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Western Europe / UK

Brighton’s future hangs in the balance

Brighton has a reputation as a vibrant UK city known for its nightlife and social inclusivity, but its record for attracting FDI is underwhelming as it faces the twin challenges of Covid-19 and Brexit.

brighton-tourism-investment
In non-Covid times, Brighton’s beach and pier are packed with tourists in high season. However, the virus has had a huge impact on an economy that depends heavily on holidaymakers. (Photo by Glyn Kirk/AFP via Getty Images)

Brighton is best known as one of the UK’s most popular tourist destinations. Tourism has been integral to the city’s economic development since it became popular in the 19th century when it grew rapidly with the arrival of the railway in 1841. Brighton’s increasing popularity as a fashionable tourist destination saw it expand to include nearby Hove in 1997, eventually gaining city status in 2000.

The Greater Brighton City Region has an economy worth £21bn and supports 400,000 jobs, according to Brighton City Council. However, the impact of the Covid-19 crisis and Brexit on the region’s businesses is already apparent through declining economic growth and unemployment figures, which reached an all-time high of 11.48% in 2020, according to Investment Monitor’s City Database. Added to this is a nominal annual GDP that has been gradually declining since its peak of 8.52% in 2012, to 3.68% in 2019, according to Investment Monitor figures. The rate plummeted to -5.36% in 2020 due to the Covid-19 crisis with projections showing a recovery to 1.62% by 2025.

Brighton’s reliance on smaller businesses

The Institute for Employment Studies (IES) estimates that 86% of Brighton’s businesses – many of which service the tourism sector – employed ten people or fewer in 2019. The pandemic has proved precarious for small businesses. Gavin Stewart, executive director of Brighton & Hove Economic Partnership, says that for the SME sector cash is still king. “The healthy bottom line of so many businesses relies on the flow and availability of the money to pay for all those overheads that haven’t been mothballed during the pandemic,” he says.

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Although only 3% of Brighton’s businesses employ more than 50 people, they account for 44% of the workforce, according to the IES, which makes clear to policymakers that the region’s economic recovery will depend on its ability to attract and retain large businesses.

US financial giant American Express’s European headquarters has been located in Brighton for decades. The company is Brighton’s flagship foreign investor and the city’s largest private employer, with more than 3,000 staff. The presence of a handful of large financial services employers including Domestic and General means that financial services saw the highest gross value added (GVA) growth in Brighton between 2000 and 2018, according to ONS data.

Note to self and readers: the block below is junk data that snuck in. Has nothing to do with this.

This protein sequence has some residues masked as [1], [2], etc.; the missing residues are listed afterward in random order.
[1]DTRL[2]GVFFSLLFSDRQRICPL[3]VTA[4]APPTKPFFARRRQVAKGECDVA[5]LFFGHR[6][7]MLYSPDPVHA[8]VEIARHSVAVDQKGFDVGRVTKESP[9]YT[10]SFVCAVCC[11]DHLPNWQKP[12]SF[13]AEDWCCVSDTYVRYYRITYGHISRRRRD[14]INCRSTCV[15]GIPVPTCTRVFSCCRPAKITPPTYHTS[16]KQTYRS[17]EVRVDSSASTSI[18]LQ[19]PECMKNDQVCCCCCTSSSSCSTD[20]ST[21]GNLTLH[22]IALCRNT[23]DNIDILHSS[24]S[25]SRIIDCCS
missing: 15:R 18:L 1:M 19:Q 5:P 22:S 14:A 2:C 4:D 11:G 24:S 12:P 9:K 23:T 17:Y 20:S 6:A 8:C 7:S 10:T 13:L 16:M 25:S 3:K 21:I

Although Brighton has failed to attract any other big foreign companies, the past year has seen digital gaming companies from the US and Scandinavia invest in Brighton despite the pandemic, according to inward investment consultant Adam Breeze. “There is an increasing awareness of Brighton’s start-up credentials and a growing cluster of people in the tech space,” he says.

How Covid-19 has hit Brighton’s tourism industry

The tourism and services sector has had a difficult year all over the globe, and Brighton has not been spared. Councillor Martin Osborne, joint chair of the city’s Tourism, Equality, Communities and Culture Committee, says that while government schemes such as small grants, loans and rates reductions have been a lifeline throughout the Covid-19 crisis, they are still not enough. “There will be some sad business casualties of this pandemic; however, we have fought hard to protect the most vulnerable and shore up support,” he adds.

There is an increasing awareness of Brighton’s start-up credentials and a growing cluster of people in the tech space. Adam Breeze, inward investment consultant

Greater Brighton Council released a Covid-19 impact report in July 2020, which found that although tourism was down 90% in April 2020, Brighton’s heavy dependence on domestic rather than international tourism will help the sector’s recovery. Gatwick Airport has estimated it will take four to ten years for international traffic to return to previous levels indicating that international tourism may remain in decline for some time.

The report estimates the biggest impact to the sector will be to large events. including conferences. This has affected large public events such as the Brighton Marathon, Brighton Pride, and the Brighton Festival and Fringe, and is estimated to have cost Brighton and Hove at least £100m in lost revenues. The council’s assistant director for culture, tourism and sport, Donna Chisholm, told the Policy and Resources Recovery Sub-Committee in early January that she thought half of Brighton and Hove’s creative and cultural sector could be lost, and proposed a “creative worker income guarantee”, which has yet to be agreed.